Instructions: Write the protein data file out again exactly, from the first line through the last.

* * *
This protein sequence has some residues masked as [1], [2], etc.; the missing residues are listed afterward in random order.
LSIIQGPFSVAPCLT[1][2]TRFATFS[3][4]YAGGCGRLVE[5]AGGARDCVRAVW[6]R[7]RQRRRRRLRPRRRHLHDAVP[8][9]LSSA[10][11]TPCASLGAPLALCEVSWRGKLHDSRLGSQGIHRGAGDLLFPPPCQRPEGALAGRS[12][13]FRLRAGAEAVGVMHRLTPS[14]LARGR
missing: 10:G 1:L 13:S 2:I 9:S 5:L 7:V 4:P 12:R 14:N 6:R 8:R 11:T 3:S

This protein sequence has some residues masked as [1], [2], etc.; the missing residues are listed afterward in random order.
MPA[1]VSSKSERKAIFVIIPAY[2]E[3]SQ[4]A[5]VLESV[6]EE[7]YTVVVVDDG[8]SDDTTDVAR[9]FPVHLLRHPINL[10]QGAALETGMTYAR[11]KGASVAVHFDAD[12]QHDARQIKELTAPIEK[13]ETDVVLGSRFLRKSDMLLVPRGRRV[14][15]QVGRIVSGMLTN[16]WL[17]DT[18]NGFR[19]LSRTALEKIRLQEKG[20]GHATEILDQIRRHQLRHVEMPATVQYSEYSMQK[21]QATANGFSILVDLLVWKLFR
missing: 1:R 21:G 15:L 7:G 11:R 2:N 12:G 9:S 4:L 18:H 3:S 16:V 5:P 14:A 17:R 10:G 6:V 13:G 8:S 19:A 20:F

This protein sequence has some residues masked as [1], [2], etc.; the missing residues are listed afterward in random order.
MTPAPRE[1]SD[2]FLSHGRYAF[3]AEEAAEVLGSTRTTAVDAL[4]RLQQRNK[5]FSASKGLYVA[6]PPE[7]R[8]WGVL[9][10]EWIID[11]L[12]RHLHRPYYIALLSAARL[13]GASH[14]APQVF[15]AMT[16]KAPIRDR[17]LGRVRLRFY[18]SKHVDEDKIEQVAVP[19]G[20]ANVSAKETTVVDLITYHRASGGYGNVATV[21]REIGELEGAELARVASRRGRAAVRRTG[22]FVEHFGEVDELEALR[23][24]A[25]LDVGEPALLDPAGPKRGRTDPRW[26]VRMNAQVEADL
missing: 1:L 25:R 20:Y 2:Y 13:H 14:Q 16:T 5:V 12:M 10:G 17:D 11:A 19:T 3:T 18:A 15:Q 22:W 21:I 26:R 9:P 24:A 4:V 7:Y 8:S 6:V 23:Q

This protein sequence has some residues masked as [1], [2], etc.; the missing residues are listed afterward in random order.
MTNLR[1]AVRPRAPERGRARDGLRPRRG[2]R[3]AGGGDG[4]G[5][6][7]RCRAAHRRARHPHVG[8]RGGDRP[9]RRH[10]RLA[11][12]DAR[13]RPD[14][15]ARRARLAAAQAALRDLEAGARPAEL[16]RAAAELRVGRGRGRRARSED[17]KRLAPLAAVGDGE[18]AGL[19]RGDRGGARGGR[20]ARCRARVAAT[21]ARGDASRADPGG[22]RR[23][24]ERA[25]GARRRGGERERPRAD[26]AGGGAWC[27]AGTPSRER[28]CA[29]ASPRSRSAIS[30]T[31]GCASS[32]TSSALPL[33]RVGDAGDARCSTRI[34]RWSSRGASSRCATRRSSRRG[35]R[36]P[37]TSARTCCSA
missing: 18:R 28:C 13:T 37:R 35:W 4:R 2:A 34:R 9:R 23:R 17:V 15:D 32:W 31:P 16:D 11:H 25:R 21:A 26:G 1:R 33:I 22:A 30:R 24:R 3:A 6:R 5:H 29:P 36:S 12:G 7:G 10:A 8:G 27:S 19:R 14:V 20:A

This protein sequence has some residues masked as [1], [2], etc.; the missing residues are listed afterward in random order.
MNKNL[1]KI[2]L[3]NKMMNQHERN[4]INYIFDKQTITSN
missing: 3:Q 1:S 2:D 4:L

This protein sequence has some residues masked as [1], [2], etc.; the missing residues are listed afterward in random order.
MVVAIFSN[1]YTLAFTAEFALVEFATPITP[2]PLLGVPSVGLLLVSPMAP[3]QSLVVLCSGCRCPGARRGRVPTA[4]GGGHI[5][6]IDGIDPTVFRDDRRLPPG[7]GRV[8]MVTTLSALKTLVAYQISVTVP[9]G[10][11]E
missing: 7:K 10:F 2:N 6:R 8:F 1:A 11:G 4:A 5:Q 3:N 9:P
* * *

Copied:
This protein sequence has some residues masked as [1], [2], etc.; the missing residues are listed afterward in random order.
LSIIQGPFSVAPCLT[1][2]TRFATFS[3][4]YAGGCGRLVE[5]AGGARDCVRAVW[6]R[7]RQRRRRRLRPRRRHLHDAVP[8][9]LSSA[10][11]TPCASLGAPLALCEVSWRGKLHDSRLGSQGIHRGAGDLLFPPPCQRPEGALAGRS[12][13]FRLRAGAEAVGVMHRLTPS[14]LARGR
missing: 10:G 1:L 13:S 2:I 9:S 5:L 7:V 4:P 12:R 14:N 6:R 8:R 11:T 3:S

This protein sequence has some residues masked as [1], [2], etc.; the missing residues are listed afterward in random order.
MPA[1]VSSKSERKAIFVIIPAY[2]E[3]SQ[4]A[5]VLESV[6]EE[7]YTVVVVDDG[8]SDDTTDVAR[9]FPVHLLRHPINL[10]QGAALETGMTYAR[11]KGASVAVHFDAD[12]QHDARQIKELTAPIEK[13]ETDVVLGSRFLRKSDMLLVPRGRRV[14][15]QVGRIVSGMLTN[16]WL[17]DT[18]NGFR[19]LSRTALEKIRLQEKG[20]GHATEILDQIRRHQLRHVEMPATVQYSEYSMQK[21]QATANGFSILVDLLVWKLFR
missing: 1:R 21:G 15:L 7:G 11:R 2:N 12:G 9:S 4:L 18:H 3:S 16:V 5:P 14:A 17:R 10:G 6:V 13:G 8:S 19:A 20:F

This protein sequence has some residues masked as [1], [2], etc.; the missing residues are listed afterward in random order.
MTPAPRE[1]SD[2]FLSHGRYAF[3]AEEAAEVLGSTRTTAVDAL[4]RLQQRNK[5]FSASKGLYVA[6]PPE[7]R[8]WGVL[9][10]EWIID[11]L[12]RHLHRPYYIALLSAARL[13]GASH[14]APQVF[15]AMT[16]KAPIRDR[17]LGRVRLRFY[18]SKHVDEDKIEQVAVP[19]G[20]ANVSAKETTVVDLITYHRASGGYGNVATV[21]REIGELEGAELARVASRRGRAAVRRTG[22]FVEHFGEVDELEALR[23][24]A[25]LDVGEPALLDPAGPKRGRTDPRW[26]VRMNAQVEADL
missing: 1:L 25:R 20:Y 2:Y 13:H 14:Q 16:T 5:V 12:M 10:G 17:D 11:A 19:T 3:T 18:A 15:Q 22:W 21:I 26:R 9:P 24:A 4:V 7:Y 8:S 6:V 23:Q

This protein sequence has some residues masked as [1], [2], etc.; the missing residues are listed afterward in random order.
MTNLR[1]AVRPRAPERGRARDGLRPRRG[2]R[3]AGGGDG[4]G[5][6][7]RCRAAHRRARHPHVG[8]RGGDRP[9]RRH[10]RLA[11][12]DAR[13]RPD[14][15]ARRARLAAAQAALRDLEAGARPAEL[16]RAAAELRVGRGRGRRARSED[17]KRLAPLAAVGDGE[18]AGL[19]RGDRGGARGGR[20]ARCRARVAAT[21]ARGDASRADPGG[22]RR[23][24]ERA[25]GARRRGGERERPRAD[26]AGGGAWC[27]AGTPSRER[28]CA[29]ASPRSRSAIS[30]T[31]GCASS[32]TSSALPL[33]RVGDAGDARCSTRI[34]RWSSRGASSRCATRRSSRRG[35]R[36]P[37]TSARTCCSA
missing: 18:R 28:C 13:T 37:R 35:W 4:R 2:A 34:R 9:R 23:R 17:V 15:D 32:W 31:P 16:D 11:H 25:R 21:A 26:G 1:R 33:I 22:A 30:R 24:R 3:A 6:R 5:H 29:P 36:S 12:G 7:G 10:A 8:G 27:S 19:R 14:V 20:A

This protein sequence has some residues masked as [1], [2], etc.; the missing residues are listed afterward in random order.
MNKNL[1]KI[2]L[3]NKMMNQHERN[4]INYIFDKQTITSN
missing: 3:Q 1:S 2:D 4:L

This protein sequence has some residues masked as [1], [2], etc.; the missing residues are listed afterward in random order.
MVVAIFSN[1]YTLAFTAEFALVEFATPITP[2]PLLGVPSVGLLLVSPMAP[3]QSLVVLCSGCRCPGARRGRVPTA[4]GGGHI[5][6]IDGIDPTVFRDDRRLPPG[7]GRV[8]MVTTLSALKTLVAYQISVTVP[9]G[10][11]E
missing: 7:K 10:F 2:N 6:R 8:F 1:A 11:G 4:A 5:Q 3:N 9:P